Any erstwhile liberal New Yorkers thinking of supporting Mike Bloomberg’s bid for a third term should read the New York Times carefully. The city hasn’t been spared the ravages of the recession. As of December, unemployment stood at 7.4 percent, and experts predict almost 300,000 more jobs will be gone by the summer of 2010. Homeless rates are at record highs; the city’s overstretched shelters now take in an average of 36,000 people each night. The city’s already beleagured middle-class is in full flight. According to a recent study by the Center for an Urban Future, over 150,000 middle income residents left New York City in 2006, driven away by the highest rent, food, child care and utilities bills in the country. Meanwhile, Manhattan has been thoroughly rezoned–thanks to Rudy Giuliani’s quality of life campaign and plush subsidies for developers–as the almost exclusive playground of the rich.
If Mayor Mike gets reelected, it will stay this way–or get worse. As the NYT reported on February 17, Bloomberg is refusing to accept extra food stamp money from Obama’s stimulus package:
"The provision overturns a 1996 rule limiting able-bodied adults who have no dependents to three months of food stamps in a three-year period. But the Bloomberg administration said on Tuesday that nothing had changed and that it was not obligated to extend benefits to anyone not enrolled in the Work Experience Program, a workfare program that provides temporary jobs, usually in city agencies."
In this climate, Bloomberg’s decision is an act of cruel sadism, withholding food (food!) from thousands of hungry mouths to make an ideological point about work (at fake jobs that don’t exist). It’s also straight from the playbook of the most reactionary Republican governors like Sarah Palin, Mark Sanford and Bobby Jindal, who are threatening to return stimulus money to prove just how much better free markets are than government (South Carolina, check back with me in a year to see how well that plan’s going, okay?).
But here’s the really unbelievable part: the next day Mayor Mike announced a $45 million program that would use taxpayer money to retrain "investment bankers, traders and others who have lost jobs on Wall Street." And what will these poor bankers who can no longer afford their Frette sheets and Barney’s baubles be trained to do? Sweep streets? File paperwork? Scoop poop? Teach nursery school (remember those high child care costs!)? No way! That’s make work for the poor.
Instead, Bloomberg intends to set them up with "seed capital and office space" so that they can ‘promote innovation’ and ‘capture growth.’ According to Seth Pinksy, president of the city’s Economic Development Corporation, the plan could target those laid-off from jobs in "capital markets" (i.e. the collateralized debt obligations and mortgage securities that got us into this mess). "We have a substantial number of very talented people coming out of Wall Street," he whined. "Where do these people go?"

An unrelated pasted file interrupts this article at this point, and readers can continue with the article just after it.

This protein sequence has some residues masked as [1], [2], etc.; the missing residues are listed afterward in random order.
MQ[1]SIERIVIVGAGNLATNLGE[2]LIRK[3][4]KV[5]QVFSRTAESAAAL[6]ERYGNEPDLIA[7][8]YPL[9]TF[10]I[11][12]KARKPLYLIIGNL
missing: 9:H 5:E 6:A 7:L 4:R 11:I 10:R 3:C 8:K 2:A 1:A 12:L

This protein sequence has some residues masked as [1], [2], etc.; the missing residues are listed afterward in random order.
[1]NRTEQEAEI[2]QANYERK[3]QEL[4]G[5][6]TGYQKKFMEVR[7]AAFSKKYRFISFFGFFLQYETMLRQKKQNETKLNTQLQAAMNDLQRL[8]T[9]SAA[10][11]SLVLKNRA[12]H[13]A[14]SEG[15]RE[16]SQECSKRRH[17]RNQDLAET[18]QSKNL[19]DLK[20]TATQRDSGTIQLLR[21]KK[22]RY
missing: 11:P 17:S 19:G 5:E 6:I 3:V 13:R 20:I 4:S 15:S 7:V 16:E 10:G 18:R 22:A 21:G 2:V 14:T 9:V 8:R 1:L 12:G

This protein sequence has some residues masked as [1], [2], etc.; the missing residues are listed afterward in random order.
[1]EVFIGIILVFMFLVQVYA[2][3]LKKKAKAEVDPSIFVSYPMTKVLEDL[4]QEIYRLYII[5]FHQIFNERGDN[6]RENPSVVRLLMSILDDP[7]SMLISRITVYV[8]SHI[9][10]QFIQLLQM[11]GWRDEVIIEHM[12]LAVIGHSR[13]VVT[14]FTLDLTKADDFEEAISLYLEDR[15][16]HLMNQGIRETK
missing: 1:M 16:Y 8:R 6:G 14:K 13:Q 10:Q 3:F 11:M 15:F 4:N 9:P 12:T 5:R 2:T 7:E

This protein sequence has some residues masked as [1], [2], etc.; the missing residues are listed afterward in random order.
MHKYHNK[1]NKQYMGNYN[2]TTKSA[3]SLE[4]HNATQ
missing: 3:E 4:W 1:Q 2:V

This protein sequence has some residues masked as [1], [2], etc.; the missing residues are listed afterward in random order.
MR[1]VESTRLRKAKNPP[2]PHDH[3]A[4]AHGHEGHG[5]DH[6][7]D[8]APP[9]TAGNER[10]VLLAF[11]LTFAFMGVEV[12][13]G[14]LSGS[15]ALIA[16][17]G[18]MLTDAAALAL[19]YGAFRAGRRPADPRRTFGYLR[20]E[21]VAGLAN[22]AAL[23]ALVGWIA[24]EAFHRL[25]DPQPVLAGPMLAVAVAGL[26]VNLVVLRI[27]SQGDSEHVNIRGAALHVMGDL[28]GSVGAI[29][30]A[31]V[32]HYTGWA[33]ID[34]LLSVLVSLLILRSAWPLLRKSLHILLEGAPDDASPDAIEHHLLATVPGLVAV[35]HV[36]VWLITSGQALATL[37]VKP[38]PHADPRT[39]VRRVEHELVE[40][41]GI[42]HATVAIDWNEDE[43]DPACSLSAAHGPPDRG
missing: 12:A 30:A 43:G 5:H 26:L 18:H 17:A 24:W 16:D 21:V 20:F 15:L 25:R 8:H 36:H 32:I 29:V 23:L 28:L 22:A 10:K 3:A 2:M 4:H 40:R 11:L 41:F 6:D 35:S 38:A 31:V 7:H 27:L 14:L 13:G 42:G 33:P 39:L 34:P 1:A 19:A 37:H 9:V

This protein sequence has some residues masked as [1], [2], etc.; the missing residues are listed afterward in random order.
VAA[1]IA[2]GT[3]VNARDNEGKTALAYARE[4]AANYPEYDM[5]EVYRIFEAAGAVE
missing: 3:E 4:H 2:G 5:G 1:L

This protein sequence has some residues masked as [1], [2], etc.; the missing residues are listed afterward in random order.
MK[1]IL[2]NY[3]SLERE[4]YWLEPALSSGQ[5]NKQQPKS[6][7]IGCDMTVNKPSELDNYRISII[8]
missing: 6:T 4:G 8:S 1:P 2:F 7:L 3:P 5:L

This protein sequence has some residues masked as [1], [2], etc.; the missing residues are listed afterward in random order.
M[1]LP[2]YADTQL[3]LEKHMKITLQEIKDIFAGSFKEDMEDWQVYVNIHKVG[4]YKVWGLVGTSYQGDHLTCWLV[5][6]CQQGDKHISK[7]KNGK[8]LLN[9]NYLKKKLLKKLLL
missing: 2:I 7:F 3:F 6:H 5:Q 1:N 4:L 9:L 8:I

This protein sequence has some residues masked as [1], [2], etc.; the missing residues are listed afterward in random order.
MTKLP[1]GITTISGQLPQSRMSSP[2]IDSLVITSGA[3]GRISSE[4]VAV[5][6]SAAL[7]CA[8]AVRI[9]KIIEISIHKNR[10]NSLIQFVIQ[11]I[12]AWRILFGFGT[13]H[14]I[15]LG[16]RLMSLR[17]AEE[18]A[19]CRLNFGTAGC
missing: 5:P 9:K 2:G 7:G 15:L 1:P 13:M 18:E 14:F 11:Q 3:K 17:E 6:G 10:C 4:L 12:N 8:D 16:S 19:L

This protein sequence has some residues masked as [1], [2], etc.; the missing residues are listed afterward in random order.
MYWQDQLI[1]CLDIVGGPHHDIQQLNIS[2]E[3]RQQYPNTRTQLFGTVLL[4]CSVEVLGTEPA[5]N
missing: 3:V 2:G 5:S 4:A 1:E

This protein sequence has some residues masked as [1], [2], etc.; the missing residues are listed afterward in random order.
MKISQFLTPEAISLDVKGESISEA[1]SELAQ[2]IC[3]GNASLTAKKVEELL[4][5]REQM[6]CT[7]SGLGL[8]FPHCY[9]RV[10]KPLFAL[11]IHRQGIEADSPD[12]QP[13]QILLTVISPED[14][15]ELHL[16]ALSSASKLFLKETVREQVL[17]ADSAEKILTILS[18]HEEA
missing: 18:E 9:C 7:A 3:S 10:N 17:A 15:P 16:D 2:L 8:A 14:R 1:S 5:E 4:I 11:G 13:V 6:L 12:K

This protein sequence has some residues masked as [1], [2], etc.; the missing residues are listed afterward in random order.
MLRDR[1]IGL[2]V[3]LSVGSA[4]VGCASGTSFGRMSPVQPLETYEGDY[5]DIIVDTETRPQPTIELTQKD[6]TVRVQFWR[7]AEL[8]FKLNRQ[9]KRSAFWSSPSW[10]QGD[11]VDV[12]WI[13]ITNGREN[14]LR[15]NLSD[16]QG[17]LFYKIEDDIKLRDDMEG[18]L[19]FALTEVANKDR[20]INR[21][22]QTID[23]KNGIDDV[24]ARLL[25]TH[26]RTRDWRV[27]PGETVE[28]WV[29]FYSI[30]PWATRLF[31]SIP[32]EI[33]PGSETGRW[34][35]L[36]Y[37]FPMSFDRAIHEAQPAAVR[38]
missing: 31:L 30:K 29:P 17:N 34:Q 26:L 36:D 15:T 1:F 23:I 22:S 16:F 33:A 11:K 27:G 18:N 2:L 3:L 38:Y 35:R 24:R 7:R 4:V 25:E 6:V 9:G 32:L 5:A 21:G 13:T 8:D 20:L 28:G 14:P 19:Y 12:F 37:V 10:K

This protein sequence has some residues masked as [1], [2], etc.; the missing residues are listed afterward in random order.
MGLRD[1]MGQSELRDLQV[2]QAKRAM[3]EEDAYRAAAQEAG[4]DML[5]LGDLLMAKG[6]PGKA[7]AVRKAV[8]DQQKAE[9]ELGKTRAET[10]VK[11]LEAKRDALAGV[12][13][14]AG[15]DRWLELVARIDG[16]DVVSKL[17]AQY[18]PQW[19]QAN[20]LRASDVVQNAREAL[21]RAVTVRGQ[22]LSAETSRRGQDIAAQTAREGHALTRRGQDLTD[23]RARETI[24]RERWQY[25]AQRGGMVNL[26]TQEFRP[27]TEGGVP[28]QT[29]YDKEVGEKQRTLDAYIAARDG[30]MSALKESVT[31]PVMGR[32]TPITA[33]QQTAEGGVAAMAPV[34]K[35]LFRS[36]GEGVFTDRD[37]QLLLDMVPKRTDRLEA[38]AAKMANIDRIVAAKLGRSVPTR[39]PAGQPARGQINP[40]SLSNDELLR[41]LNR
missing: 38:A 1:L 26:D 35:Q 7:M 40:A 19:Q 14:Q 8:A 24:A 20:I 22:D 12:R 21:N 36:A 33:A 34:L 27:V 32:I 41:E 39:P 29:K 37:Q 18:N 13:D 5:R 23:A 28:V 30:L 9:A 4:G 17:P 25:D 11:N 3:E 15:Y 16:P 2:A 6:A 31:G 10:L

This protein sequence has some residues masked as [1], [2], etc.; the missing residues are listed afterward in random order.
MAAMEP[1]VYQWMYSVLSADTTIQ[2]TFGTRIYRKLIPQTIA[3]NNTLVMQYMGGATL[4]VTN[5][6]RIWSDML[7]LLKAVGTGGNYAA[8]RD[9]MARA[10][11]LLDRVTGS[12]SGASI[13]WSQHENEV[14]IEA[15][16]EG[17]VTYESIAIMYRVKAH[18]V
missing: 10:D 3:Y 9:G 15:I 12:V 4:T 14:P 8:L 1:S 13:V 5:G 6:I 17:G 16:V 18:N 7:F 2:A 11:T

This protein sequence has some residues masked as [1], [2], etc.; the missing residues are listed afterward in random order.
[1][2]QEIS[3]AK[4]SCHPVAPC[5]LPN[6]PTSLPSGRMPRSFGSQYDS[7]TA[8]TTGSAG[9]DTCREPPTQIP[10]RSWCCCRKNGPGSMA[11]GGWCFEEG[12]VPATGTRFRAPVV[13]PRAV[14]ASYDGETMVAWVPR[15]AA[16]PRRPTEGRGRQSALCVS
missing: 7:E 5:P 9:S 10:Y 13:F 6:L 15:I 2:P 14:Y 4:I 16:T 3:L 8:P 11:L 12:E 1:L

I have a slighly different reaction to their plight than Pinksy, which is chiefly: F**K if I care. But there you have a succinct encapsulation of Mike Bloomberg’s priorities. Poor, hungry New Yorkers will be stripped of food stamps that the federal government says is both necessary and good stimulus, while the bollocks-for-brains bankers who got us into this mess will get office space and taxpayer moolah to restart the cycle of speculation.
I love NYC. (If I knew how to make a little heart sign in the last sentence, I would.) It’s been my home for most of my life, and I’m convinced it needs a new mayor for a new moment. Not someone who represents the FIRE industries (Finance, Insurance, Real Estate), throws around lavish bonuses to his supporters and buys off the city’s political elite with his foundation’s cash. Right now, NYC needs a mayor for all of us–for the boroughs, for the poor, for the working class and the strivers and laborers and artists, musicians and writers who have made the Big Apple the best place on earth.
UPDATE: Here’s NY state senator Liz Krueger on the folly of refusing to participate in the federal food stamp extension. NB: every $1 in food stamps translates into $1.70 in immediate economic activity.